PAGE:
Aldrin used in agricultural as well as industrial or home pest control is known to be a persistent organic pollutant, having chronic adverse effects on wildlife and humans. The degradation of aldrin has drawn a lot of attentions. In this study, house fly cytochrome P450 6A1 (CYP 6A1) or both house fly cytochrome P450 6A1 and human NADPH-P450 reductase (CPR) together was expressed in Escherichia coli cells to study their activity on aldrin conversion. It was found out that the membrane fractions prepared from the recombinant E. coli cells expressing human CPR with CYP 6A1 have catalytic activity on aldrin using enzyme analysis. The catalytic activity of the recombinant E. coli cells was also investigated on aldrin. After adding aldrin to the co-expression of human CPR and CYP 6A1 recombinant E. coli cells culture with 1 µmol L-1 final concentration, 163.36 nmol L-1 of dieldrin was detected after 8 h, the product of aldrin epoxidation. These results indicate that co-expressing house fly CYP 6A1 and human CPR can convert aldrin to dieldrin.
Aldrin is an organochlorine insecticide which has been used in some developing countries to kill rootworms, beetles, and termites because of its low cost and ability in controlling insects (Costa, 2015). The difficulty to degrade aldrin leads to its extremely accumulation in environment and living organisms (Jhamtania et al., 2018). Thus, aldrin pollution still remains a serious problem in environment and it is required to find some efficient methods for its remediation. Degrading aldrin by microorganisms including bacteria and soil fungi has been reported (Erick et al., 2006; Ferguson et al., 1977; Xiao et al., 2011). The possibility of using Pseudomonas fluorescens cell cultures to biodegrade aldrin in water, obtaining 94.8% degradation of aldrin in 120 h was demonstrated (Erick et al. 2006). Ferguson et al. (1977) reported that members of the order Actinomycetales can epoxidize aldrin to exo-dieldrin with their bacterial enzyme system (Ferguson et al. 1977). Xiao et al. (2011) investigated Phlebia acanthocystis, Phlebia brevispora, and Phlebia aurea to value their degradation capacities on aldrin and the subsequent metabolic products. Over 90% of aldrin was degraded after 28 days and several new metabolites including 9-hydroxyaldrin and two carboxylic acid products were also detected in the fungal cultures (Xiao et al., 2011).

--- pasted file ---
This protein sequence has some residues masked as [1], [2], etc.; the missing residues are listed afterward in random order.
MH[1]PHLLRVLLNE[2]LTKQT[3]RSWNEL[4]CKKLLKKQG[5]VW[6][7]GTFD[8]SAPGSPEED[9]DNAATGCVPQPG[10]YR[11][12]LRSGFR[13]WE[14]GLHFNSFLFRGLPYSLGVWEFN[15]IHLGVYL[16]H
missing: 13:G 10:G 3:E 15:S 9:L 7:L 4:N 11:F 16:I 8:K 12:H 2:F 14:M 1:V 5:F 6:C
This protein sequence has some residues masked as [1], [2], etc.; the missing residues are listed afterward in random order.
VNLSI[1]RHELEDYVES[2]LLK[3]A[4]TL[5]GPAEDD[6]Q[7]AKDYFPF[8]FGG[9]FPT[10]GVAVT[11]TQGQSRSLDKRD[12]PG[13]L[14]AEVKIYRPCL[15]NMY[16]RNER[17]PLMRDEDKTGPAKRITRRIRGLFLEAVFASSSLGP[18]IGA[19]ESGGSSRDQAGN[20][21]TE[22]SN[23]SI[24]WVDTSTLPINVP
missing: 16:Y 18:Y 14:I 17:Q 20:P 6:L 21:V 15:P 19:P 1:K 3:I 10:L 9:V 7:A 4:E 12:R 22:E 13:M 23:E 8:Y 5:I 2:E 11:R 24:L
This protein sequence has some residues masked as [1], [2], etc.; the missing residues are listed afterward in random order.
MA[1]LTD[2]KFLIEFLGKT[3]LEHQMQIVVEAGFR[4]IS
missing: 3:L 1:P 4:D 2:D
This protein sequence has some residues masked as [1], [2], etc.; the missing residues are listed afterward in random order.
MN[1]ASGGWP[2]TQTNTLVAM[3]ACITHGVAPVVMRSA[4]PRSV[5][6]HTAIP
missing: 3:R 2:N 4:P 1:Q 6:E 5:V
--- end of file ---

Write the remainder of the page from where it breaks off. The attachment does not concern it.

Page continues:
Although using natural microorganisms to degrade aldrin in polluted soil is promising, there has been no report of the use of engineered microorganisms to degrade aldrin till now. The construction of an aldrin-metabolizing enzyme and its over-expression in microorganisms are useful for bioremediation. Cytochrome P450s from insects are involved in the metabolism of synthetic insecticides (Goff et al., 2003), secondary plant chemicals (Wiseman and Lewis, 2007), and insect hormones (Liu et al., 2015). The characteristics of insect P450s indicate that they can be used for the study of the metabolism and biodegradation of insecticides. It has been reported that phenobarbital treatment increases cytochrome P450 6A1 gene levels in house fly and increases the epoxidation of cyclodiene insecticides in particular (Cariño
et al., 1994). This suggests that cytochrome P450 6A1 are related with aldrin metabolism. A homogeneous recombinant cytochrome P450 6A1 from house fly was obtained by expressing it in Escherichia coli
and was exploited to monitor aldrin pollution in the environment (Wu et al., 2011; Zhang et al., 2010). However, microsomal P450s depend on their redox partner, NADPH-cytochrome P450 reductase (CPR), to deliver electrons from nicotinamide adenine dinucleotide phosphate (NADPH). In eukaryotic cells, the endogenous electron transport system is enough to support the P450’s activity (Zhang et al., 2017); however, the reduction rate of heme iron of cytochrome P450s is very low because of the insufficient endogenous electron transport system in E. coli
. To enhance the in vivo
catalytic activity of P450 in E. coli,
addition of CPR is required. It was reported that the co-expression of cytochrome P450 and cytochrome-450 reductase in the same E. coli
cells can eliminate the need to add reductase (Grinkova et al., 2010). Like cytochrome P450s, cytochrome-450 reductase can be easily expressed in E. coli
with certain activity (Kimura and Iyanagi 2003). Considering the availability of human cytochrome P450 reductase gene in our laboratory, choice was made to express house fly cytochrome P450 6A1 and human cytochrome P450 reductase in E. coli
in the present study. It was found out that the genetically engineered E. coli
strains have metabolic activity of converting aldrin to dieldrin by gas chromatography-mass spectrometry (GC-MS) analysis.